Also available in podcast via Spotify, Google, Amazon and Apple.

Oxblogger TV – Episode 4 – Oxford v Chelsea 1999 FA Cup – Bambi on Ice

With the club broke and on its knees, and with food parcels being delivered to the club, Oxford were handed a lifeline when they were drawn against Chelsea in the FA Cup 4th Round. It turned into a night of intense drama, the highest highs and the lowest lows. The last great night at the ramshackle Manor ground.

For those who can’t bare to watch, you can listen to this on Apple, Google, Spotify and Amazon or via your favourite podcast feed.

Match wrap: Oxford United 1 Peterborough United 2

I would have loved yesterday’s game, the FA Cup is Boba Fett’s backstory in the battle for the empire; a short sidebar story in the season’s great odyssey. The curios of football’s backwaters going toe-to-toe with more established names. It’s a rare moment of character in an often sanitised and rational world.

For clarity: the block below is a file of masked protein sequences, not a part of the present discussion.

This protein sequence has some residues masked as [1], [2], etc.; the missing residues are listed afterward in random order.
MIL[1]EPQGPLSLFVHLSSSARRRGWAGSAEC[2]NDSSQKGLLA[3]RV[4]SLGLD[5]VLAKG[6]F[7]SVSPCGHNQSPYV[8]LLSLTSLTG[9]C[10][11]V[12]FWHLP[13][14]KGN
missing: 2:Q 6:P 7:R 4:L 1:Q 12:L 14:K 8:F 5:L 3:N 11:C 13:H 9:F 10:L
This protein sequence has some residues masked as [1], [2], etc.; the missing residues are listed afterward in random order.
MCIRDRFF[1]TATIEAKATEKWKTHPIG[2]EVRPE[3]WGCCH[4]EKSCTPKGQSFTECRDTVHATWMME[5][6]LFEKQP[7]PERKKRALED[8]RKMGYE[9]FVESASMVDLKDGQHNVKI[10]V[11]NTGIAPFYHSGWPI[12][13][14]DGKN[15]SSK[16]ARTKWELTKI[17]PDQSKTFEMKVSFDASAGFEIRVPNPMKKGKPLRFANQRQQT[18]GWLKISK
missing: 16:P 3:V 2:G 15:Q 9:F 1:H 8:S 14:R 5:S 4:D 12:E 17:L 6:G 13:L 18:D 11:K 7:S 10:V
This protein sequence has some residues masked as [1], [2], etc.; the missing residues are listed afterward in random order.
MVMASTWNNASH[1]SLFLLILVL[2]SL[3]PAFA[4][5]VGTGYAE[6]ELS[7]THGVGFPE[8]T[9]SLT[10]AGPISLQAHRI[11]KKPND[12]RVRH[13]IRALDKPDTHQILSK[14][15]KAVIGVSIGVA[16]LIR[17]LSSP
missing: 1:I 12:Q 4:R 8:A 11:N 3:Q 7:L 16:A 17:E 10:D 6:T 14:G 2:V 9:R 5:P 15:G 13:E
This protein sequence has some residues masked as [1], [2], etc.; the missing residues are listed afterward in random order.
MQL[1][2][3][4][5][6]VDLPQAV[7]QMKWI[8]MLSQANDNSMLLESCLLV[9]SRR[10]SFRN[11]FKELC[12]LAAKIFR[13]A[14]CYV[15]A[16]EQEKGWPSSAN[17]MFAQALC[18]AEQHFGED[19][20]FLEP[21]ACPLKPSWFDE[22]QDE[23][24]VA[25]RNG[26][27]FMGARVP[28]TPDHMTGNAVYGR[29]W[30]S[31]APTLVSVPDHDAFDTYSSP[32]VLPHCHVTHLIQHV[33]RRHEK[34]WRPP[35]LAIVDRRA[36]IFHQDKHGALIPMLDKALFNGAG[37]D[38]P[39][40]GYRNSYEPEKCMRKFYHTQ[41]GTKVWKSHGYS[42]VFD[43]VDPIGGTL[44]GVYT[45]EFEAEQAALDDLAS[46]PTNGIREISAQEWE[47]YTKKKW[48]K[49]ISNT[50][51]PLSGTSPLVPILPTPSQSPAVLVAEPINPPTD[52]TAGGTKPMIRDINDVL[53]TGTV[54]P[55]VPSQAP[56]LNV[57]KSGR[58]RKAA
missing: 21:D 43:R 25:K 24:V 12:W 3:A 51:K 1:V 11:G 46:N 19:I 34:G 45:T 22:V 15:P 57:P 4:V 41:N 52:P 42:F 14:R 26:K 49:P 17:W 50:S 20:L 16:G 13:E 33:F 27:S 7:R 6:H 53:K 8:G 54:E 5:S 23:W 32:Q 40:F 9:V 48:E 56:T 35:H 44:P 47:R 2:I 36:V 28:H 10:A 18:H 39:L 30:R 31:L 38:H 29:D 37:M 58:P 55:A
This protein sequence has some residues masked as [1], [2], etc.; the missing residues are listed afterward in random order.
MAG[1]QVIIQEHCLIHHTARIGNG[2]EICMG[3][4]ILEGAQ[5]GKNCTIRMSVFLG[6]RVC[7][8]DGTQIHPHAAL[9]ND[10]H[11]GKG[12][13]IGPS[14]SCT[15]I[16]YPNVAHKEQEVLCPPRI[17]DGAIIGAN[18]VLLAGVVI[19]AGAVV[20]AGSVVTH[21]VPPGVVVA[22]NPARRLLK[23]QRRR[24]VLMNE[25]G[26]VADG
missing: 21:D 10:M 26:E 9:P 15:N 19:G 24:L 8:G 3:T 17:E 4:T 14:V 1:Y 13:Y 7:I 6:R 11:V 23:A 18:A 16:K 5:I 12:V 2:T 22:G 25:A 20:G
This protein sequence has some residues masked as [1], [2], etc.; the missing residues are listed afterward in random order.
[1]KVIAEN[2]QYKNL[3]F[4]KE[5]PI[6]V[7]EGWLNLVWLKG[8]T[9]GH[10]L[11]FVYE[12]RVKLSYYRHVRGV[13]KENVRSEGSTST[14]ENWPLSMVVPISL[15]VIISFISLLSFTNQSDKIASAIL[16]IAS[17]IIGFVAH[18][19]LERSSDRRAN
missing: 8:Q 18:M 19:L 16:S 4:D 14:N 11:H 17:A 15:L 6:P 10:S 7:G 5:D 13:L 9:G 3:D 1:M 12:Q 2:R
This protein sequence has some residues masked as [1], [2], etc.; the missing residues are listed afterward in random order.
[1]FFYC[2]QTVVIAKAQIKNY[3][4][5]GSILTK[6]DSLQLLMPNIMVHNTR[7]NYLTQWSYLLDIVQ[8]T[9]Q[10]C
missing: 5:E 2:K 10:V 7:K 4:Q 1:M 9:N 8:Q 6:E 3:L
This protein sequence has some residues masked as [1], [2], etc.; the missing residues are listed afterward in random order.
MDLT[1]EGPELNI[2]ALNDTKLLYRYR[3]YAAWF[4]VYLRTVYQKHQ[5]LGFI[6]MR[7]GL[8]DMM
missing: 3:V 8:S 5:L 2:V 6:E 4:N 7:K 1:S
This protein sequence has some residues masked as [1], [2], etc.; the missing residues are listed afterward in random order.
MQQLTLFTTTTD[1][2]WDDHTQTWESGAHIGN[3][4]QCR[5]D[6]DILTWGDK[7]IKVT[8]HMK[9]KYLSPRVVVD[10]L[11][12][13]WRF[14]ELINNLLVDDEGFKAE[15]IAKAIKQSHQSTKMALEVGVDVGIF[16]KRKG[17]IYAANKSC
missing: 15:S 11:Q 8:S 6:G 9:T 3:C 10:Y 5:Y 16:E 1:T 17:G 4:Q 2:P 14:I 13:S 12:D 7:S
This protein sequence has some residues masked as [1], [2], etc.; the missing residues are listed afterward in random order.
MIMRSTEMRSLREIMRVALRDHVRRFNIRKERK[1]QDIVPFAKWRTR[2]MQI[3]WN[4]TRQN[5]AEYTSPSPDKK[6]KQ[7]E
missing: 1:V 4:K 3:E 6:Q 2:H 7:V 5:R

But, yesterday was more than that, the setting was perfect; the sun shone brightly and the sky was blue, but there was a reassuring chill in the air. The weather is a big part of the season – the unbecoming warmth of the early weeks, going to evening games in short sleeves, gives way to a more familiar cooler temperature.

Once the clocks go back, the real business begins; the temperature drops, the big coat comes out. The occasionals who’ve been tempted to a game by the warm weather disappear. The real fans revel in the gloom as games finish in a half-light and then darkness. We are people of the gloaming, we live in the shadows. We revel while others hunker down seeking light and warmth.

Walking to a game, you might go to a shop for match supplies, you queue with people gathering treats for an afternoon in front of the TV. We buy the same things, but we know we’re bounty hunting, seeking out another three points to bring home.